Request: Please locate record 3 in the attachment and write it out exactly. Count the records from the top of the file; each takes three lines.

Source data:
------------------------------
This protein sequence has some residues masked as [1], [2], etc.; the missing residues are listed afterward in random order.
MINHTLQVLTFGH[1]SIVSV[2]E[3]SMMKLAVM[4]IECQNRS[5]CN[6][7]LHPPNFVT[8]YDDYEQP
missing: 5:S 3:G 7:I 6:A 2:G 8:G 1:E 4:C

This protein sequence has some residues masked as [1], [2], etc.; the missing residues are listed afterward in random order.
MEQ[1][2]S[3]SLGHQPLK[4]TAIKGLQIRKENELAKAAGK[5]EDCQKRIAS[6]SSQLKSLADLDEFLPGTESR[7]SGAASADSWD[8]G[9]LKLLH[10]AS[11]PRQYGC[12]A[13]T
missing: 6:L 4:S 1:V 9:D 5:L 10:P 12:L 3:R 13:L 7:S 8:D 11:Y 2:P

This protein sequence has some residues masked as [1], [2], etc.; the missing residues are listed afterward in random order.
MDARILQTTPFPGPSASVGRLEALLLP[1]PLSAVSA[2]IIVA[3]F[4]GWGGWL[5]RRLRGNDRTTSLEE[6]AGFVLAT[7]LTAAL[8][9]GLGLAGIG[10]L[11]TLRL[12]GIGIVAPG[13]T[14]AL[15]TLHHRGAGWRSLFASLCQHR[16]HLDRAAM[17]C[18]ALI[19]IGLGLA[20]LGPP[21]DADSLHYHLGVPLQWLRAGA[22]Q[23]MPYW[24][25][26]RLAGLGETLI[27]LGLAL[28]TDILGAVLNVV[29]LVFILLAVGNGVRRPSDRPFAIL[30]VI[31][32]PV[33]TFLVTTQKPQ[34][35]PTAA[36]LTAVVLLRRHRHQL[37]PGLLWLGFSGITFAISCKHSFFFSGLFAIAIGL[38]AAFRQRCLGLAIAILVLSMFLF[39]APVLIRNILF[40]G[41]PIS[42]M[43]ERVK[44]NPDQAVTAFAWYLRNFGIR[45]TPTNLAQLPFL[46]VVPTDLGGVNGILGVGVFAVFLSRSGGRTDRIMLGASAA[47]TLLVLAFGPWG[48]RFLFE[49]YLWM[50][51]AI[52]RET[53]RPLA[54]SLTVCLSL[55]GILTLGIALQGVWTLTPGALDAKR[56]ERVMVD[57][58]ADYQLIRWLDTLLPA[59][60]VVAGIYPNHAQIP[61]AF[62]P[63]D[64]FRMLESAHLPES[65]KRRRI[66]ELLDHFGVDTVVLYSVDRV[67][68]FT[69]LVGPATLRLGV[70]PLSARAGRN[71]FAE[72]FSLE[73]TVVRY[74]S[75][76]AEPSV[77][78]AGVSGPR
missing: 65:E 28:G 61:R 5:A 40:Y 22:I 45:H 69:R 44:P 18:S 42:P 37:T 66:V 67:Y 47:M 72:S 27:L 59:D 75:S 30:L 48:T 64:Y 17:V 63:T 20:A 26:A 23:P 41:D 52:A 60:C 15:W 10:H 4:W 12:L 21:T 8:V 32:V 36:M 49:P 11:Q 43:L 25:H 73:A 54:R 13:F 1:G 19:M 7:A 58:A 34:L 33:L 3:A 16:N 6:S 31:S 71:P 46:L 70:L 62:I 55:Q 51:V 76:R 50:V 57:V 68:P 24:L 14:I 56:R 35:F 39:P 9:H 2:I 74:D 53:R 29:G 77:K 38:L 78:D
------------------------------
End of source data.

This protein sequence has some residues masked as [1], [2], etc.; the missing residues are listed afterward in random order.
MDARILQTTPFPGPSASVGRLEALLLP[1]PLSAVSA[2]IIVA[3]F[4]GWGGWL[5]RRLRGNDRTTSLEE[6]AGFVLAT[7]LTAAL[8][9]GLGLAGIG[10]L[11]TLRL[12]GIGIVAPG[13]T[14]AL[15]TLHHRGAGWRSLFASLCQHR[16]HLDRAAM[17]C[18]ALI[19]IGLGLA[20]LGPP[21]DADSLHYHLGVPLQWLRAGA[22]Q[23]MPYW[24][25][26]RLAGLGETLI[27]LGLAL[28]TDILGAVLNVV[29]LVFILLAVGNGVRRPSDRPFAIL[30]VI[31][32]PV[33]TFLVTTQKPQ[34][35]PTAA[36]LTAVVLLRRHRHQL[37]PGLLWLGFSGITFAISCKHSFFFSGLFAIAIGL[38]AAFRQRCLGLAIAILVLSMFLF[39]APVLIRNILF[40]G[41]PIS[42]M[43]ERVK[44]NPDQAVTAFAWYLRNFGIR[45]TPTNLAQLPFL[46]VVPTDLGGVNGILGVGVFAVFLSRSGGRTDRIMLGASAA[47]TLLVLAFGPWG[48]RFLFE[49]YLWM[50][51]AI[52]RET[53]RPLA[54]SLTVCLSL[55]GILTLGIALQGVWTLTPGALDAKR[56]ERVMVD[57][58]ADYQLIRWLDTLLPA[59][60]VVAGIYPNHAQIP[61]AF[62]P[63]D[64]FRMLESAHLPES[65]KRRRI[66]ELLDHFGVDTVVLYSVDRV[67][68]FT[69]LVGPATLRLGV[70]PLSARAGRN[71]FAE[72]FSLE[73]TVVRY[74]S[75][76]AEPSV[77][78]AGVSGPR
missing: 65:E 28:G 61:R 5:A 40:Y 22:I 45:H 69:R 44:P 18:S 42:P 37:T 66:V 67:Y 47:M 72:S 27:L 59:D 75:S 30:L 48:T 64:Y 17:V 63:T 20:A 26:A 23:P 41:D 52:A 60:C 15:W 10:H 4:W 12:L 21:T 8:V 32:V 36:M 49:P 11:Q 43:L 25:H 73:A 54:R 13:F 1:G 19:M 7:A 58:A 34:L 33:L 3:A 16:N 6:S 31:S 71:P 46:L 70:L 62:I 55:Q 51:V 76:R 50:V 57:V 68:P 24:L 14:I 56:R 35:F 39:P 9:H 2:I 74:D 53:R 29:G 77:K 38:L 78:D